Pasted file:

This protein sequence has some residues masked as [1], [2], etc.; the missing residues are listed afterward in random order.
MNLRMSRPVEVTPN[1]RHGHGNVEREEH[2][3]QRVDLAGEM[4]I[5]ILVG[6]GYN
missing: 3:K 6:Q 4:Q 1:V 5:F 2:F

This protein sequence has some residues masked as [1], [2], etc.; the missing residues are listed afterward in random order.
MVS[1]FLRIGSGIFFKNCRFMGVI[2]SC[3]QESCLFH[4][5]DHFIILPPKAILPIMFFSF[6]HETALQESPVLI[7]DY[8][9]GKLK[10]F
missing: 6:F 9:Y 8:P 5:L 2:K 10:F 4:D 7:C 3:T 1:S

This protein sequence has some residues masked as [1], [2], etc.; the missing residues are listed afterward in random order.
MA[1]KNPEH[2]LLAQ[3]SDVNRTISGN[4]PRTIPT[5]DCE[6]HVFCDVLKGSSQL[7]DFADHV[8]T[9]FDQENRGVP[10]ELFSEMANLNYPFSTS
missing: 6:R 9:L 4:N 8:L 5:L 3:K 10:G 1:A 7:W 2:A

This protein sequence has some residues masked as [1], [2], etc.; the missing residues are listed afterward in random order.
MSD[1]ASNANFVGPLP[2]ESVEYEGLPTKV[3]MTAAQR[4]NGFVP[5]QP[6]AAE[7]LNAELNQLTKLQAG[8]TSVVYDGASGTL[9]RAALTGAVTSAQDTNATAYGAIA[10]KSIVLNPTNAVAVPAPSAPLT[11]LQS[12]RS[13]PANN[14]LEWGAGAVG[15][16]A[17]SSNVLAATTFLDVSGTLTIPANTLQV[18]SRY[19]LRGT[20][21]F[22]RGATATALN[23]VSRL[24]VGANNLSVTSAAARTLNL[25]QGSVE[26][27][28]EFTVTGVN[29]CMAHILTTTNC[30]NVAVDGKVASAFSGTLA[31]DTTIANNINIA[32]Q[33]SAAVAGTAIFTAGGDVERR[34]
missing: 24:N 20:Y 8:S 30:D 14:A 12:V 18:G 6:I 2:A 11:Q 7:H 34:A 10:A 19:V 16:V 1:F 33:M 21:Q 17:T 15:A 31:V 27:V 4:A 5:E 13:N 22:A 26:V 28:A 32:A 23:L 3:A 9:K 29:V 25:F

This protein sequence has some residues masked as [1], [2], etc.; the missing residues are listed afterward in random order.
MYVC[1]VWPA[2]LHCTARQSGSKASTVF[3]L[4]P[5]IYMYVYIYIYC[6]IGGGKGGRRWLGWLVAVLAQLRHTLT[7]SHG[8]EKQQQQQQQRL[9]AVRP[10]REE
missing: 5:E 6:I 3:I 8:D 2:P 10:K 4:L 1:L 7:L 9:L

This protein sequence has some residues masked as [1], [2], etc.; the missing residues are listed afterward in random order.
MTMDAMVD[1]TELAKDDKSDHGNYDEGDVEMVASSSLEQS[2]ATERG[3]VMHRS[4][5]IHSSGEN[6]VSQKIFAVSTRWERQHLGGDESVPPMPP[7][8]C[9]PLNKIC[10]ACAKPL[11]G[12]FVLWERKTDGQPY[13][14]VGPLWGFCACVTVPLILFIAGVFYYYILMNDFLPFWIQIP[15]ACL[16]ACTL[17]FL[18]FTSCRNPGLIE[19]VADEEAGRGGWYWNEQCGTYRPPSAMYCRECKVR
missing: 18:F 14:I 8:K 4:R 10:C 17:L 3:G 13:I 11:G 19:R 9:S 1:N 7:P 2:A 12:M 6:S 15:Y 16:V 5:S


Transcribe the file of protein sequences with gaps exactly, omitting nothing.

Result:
This protein sequence has some residues masked as [1], [2], etc.; the missing residues are listed afterward in random order.
MNLRMSRPVEVTPN[1]RHGHGNVEREEH[2][3]QRVDLAGEM[4]I[5]ILVG[6]GYN
missing: 3:K 6:Q 4:Q 1:V 5:F 2:F

This protein sequence has some residues masked as [1], [2], etc.; the missing residues are listed afterward in random order.
MVS[1]FLRIGSGIFFKNCRFMGVI[2]SC[3]QESCLFH[4][5]DHFIILPPKAILPIMFFSF[6]HETALQESPVLI[7]DY[8][9]GKLK[10]F
missing: 6:F 9:Y 8:P 5:L 2:K 10:F 4:D 7:C 3:T 1:S

This protein sequence has some residues masked as [1], [2], etc.; the missing residues are listed afterward in random order.
MA[1]KNPEH[2]LLAQ[3]SDVNRTISGN[4]PRTIPT[5]DCE[6]HVFCDVLKGSSQL[7]DFADHV[8]T[9]FDQENRGVP[10]ELFSEMANLNYPFSTS
missing: 6:R 9:L 4:N 8:L 5:L 3:K 10:G 1:A 7:W 2:A

This protein sequence has some residues masked as [1], [2], etc.; the missing residues are listed afterward in random order.
MSD[1]ASNANFVGPLP[2]ESVEYEGLPTKV[3]MTAAQR[4]NGFVP[5]QP[6]AAE[7]LNAELNQLTKLQAG[8]TSVVYDGASGTL[9]RAALTGAVTSAQDTNATAYGAIA[10]KSIVLNPTNAVAVPAPSAPLT[11]LQS[12]RS[13]PANN[14]LEWGAGAVG[15][16]A[17]SSNVLAATTFLDVSGTLTIPANTLQV[18]SRY[19]LRGT[20][21]F[22]RGATATALN[23]VSRL[24]VGANNLSVTSAAARTLNL[25]QGSVE[26][27][28]EFTVTGVN[29]CMAHILTTTNC[30]NVAVDGKVASAFSGTLA[31]DTTIANNINIA[32]Q[33]SAAVAGTAIFTAGGDVERR[34]
missing: 24:N 20:Y 8:S 30:D 14:A 12:V 18:G 6:I 2:A 11:Q 7:H 34:A 10:A 19:V 16:V 1:F 33:M 21:Q 17:T 15:A 31:V 27:V 4:A 5:E 13:N 22:A 26:V 28:A 32:A 23:L 3:A 9:K 29:V 25:F

This protein sequence has some residues masked as [1], [2], etc.; the missing residues are listed afterward in random order.
MYVC[1]VWPA[2]LHCTARQSGSKASTVF[3]L[4]P[5]IYMYVYIYIYC[6]IGGGKGGRRWLGWLVAVLAQLRHTLT[7]SHG[8]EKQQQQQQQRL[9]AVRP[10]REE
missing: 5:E 6:I 3:I 8:D 2:P 10:K 4:L 1:L 7:L 9:L

This protein sequence has some residues masked as [1], [2], etc.; the missing residues are listed afterward in random order.
MTMDAMVD[1]TELAKDDKSDHGNYDEGDVEMVASSSLEQS[2]ATERG[3]VMHRS[4][5]IHSSGEN[6]VSQKIFAVSTRWERQHLGGDESVPPMPP[7][8]C[9]PLNKIC[10]ACAKPL[11]G[12]FVLWERKTDGQPY[13][14]VGPLWGFCACVTVPLILFIAGVFYYYILMNDFLPFWIQIP[15]ACL[16]ACTL[17]FL[18]FTSCRNPGLIE[19]VADEEAGRGGWYWNEQCGTYRPPSAMYCRECKVR
missing: 18:F 14:I 8:K 4:R 10:C 17:L 3:G 13:I 11:G 19:R 9:S 1:N 7:P 2:A 12:M 6:S 15:Y 16:V 5:S